Identifying Alzheimer’s – I

The symptoms of Alzheimer’s disease typically develop quite slowly.  The time between the onset of the disease and death can range from five to 20 years. The types of behavior change, and the time over which symptoms develop, are different for each person. 

Here are some warning signs and symptoms for Alzheimer’s. If you notice any of the following, don’t ignore them.

1 Memory impairment

This is the hallmark of Alzheimer’s disease. One of the most common signs of Alzheimer’s disease, especially in the early stage, is forgetting recently learned information.  Initially, only short-term memory is impaired, and the person merely seems forgetful.  Forgetting important dates or events, asking for the same questions over and over, and increasingly need to rely on memory aids (e.g., reminder notes or electronic devices) or family members for things they used to handle on their own are some of the tell-tale signs to look out for.

2 Decline in cognitive abilities

These are the “thinking” activities of reasoning, making decisions, exercising judgment, and so on. The person shows poor performance in an activity they once did well. This leads to poor judgment and lack of insight which causes accidents. Physical hygiene also becomes less of a concern. The individual may experience a rapid decline in bathing frequency and a lack of willingness to change clothing on a daily basis. 

3 Challenges in planning

It may become more apparent if the person has difficulty developing and following a plan of action. Working with numbers may also become difficult. This can often be seen when they begin to demonstrate problems maintaining monthly bills or a checkbook.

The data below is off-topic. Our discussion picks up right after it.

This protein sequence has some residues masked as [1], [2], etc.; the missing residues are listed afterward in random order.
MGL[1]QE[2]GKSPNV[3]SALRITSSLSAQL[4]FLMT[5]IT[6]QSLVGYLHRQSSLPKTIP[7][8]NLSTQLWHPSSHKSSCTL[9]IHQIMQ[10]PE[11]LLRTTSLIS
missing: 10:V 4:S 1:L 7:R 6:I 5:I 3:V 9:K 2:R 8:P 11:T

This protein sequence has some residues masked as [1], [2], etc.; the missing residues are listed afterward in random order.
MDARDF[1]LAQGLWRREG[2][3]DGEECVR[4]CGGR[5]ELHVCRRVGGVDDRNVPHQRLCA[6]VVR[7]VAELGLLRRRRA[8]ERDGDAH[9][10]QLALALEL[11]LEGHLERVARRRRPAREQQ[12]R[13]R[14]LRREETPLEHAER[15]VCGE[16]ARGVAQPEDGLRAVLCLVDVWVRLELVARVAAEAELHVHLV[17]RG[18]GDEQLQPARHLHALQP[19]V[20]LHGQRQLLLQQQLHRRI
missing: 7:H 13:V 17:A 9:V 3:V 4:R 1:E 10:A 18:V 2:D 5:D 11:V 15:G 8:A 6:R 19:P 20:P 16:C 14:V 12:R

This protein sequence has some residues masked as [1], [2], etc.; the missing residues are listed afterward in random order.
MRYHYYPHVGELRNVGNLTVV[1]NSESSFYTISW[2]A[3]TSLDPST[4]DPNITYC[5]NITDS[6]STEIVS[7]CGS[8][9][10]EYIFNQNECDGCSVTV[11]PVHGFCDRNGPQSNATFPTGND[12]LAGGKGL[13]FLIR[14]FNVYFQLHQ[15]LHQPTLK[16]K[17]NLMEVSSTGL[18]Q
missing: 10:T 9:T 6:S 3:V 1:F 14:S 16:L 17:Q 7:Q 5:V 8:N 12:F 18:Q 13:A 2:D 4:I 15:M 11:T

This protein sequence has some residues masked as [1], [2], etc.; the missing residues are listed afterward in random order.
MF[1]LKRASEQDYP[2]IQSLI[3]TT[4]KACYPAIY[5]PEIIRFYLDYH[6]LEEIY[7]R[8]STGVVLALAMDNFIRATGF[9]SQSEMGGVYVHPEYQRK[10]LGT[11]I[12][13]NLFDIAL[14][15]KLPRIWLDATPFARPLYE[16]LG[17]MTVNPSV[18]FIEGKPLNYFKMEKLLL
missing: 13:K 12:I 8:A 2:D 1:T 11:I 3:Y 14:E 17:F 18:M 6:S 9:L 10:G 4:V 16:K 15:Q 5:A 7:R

4 Difficulty determining time or place

Losing track of dates and misunderstanding the passage of time as it occurs are also two common symptoms. People living with Alzheimer’s can lose track of dates, seasons, and the passage of time. They may have trouble understanding something if it is not happening immediately. Sometimes they may forget where they are or how they got there. Planning for future events can become difficult since they aren’t immediately occurring.

5 Trouble understanding visuals

For some people, having vision problems is a sign of Alzheimer’s. This may lead to difficulty with balance or trouble reading. They may also have problems judging distance and determining color or contrast, causing issues with driving. This is unlike a typical age-related change related to cataracts.

6 Difficulty finding the right words

Aphasia – This medical term describes an impairment in using and understanding language. Typically, aphasia begins with word-finding difficulties. Unable to think of the right words, a person may try to cover up with long-winded descriptions that fail to reach the point, or he or she may angrily refuse to discuss the matter further. The person may struggle, stringing phrases together without expressing any real thought, or may forget all but a few words. Because of this, repetitive conversations can occur. 

More symptoms commonly experienced during the early stages of Alzheimer’s disease continue in the next post.

Contd. Identifying Alzheimer’s – II

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